SUDDENLY, it’s become lonelier at the top.
The dramatic public nature of the spat between the Lee siblings raises flags on a number of fronts.
The issue of what to do with 38 Oxley Road, where the late Mr Lee Kuan Yew and his wife Kwa Geok Choo raised their family, and which served as a nerve centre for many policies that would define Singapore today, spilled into the public domain last week.
LKY’s request to demolish the house once his daughter Lee Wei Ling vacates it is being contested by the state. It’s viewed as a significant icon of the country.
Not many would have seen the house, since it sits on a limited access road and the presence of Gurkha guards meant you tended to hurry along if you found yourself on the road.
So, it’s more of a symbolic presence, and it’s unlikely many really care whether the house stands or falls.
While public sentiment seems to agree that this is a private matter, on the back of the issue of the house there are others to consider, like the allegations of abuse of power and the veracity of the will left behind by LKY.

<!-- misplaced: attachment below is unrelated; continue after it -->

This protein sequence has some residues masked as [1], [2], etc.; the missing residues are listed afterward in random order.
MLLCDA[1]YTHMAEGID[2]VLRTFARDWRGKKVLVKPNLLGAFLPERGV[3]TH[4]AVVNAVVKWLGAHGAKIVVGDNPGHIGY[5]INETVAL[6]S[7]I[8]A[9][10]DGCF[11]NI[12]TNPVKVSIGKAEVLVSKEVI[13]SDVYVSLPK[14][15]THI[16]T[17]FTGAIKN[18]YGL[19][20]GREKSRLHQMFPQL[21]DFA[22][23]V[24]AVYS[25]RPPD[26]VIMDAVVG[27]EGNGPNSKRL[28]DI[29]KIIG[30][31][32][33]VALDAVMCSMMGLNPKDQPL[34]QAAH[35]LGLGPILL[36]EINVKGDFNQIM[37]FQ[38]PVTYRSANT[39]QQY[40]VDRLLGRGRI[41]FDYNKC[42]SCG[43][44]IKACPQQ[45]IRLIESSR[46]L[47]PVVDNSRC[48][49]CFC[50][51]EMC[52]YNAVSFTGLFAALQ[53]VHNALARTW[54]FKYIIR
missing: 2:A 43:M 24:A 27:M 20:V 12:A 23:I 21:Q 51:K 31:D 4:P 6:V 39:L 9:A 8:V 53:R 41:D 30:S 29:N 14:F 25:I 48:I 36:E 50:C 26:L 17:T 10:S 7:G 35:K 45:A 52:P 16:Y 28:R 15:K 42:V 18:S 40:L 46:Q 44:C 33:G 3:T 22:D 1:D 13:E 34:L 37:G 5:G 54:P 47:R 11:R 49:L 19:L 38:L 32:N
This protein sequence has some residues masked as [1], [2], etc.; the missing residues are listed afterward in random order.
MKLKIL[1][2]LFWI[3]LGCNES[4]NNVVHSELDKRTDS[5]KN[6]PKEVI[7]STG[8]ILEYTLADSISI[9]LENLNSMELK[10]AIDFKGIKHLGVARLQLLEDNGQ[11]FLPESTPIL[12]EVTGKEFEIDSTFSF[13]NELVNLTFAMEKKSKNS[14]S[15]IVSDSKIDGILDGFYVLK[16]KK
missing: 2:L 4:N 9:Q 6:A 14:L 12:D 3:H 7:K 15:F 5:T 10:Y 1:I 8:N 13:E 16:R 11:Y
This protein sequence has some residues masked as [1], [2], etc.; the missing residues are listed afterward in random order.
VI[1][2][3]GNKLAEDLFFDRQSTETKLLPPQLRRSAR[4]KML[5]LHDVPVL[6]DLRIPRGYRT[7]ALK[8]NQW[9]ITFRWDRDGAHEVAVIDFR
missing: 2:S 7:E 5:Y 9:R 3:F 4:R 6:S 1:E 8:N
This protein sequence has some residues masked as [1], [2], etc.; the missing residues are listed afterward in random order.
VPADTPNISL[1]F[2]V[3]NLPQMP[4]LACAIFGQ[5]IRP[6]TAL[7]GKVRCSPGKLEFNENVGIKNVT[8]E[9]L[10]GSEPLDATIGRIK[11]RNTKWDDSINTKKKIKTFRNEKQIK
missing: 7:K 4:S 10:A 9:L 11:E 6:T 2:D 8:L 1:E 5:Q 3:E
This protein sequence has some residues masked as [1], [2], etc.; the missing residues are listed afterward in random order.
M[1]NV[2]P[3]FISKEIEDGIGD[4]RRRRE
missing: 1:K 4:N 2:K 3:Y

These are issues the average Singaporean — at least those who might rise above political apathy — would not dare voice publicly. But since the Lee siblings have opened the can, and the worms are out in the open, it would seem like the public is taking the bait.
Social media’s role in all this is quite significant, considering it started on Facebook with Lee Hsian Yang and his sister Wei Ling firing the first salvo. The high profile of the subject matter meant it would go viral. Which it has.
At a time when Singapore faces some serious challenges in terms of its future direction, this comes as a distracting body blow.
A curious cooling of the relationship with China, which is going great guns with its Belt & Road initiative, must be cause for concern, following Trump’s inward looking stance and the Brexit decision.
The economy is not robust, with companies looking for opportunities outside of Singapore, and people wondering what the future will bring.
Any hope that the matter would be resolved amicably will have to wait, now that PM Lee will make a Ministerial Statement on the matter on 3 July in Parliament, with the party whip lifted, which allows all MPs to weigh in.
“I hope that this full, public airing in Parliament will dispel any doubts that have been planted and strengthen confidence in our institutions and our system of government,” PM Lee said in a statement issued on Monday.
While this allows PM Lee to voice his views and those of the house he leads, how do we hear the other side of the argument?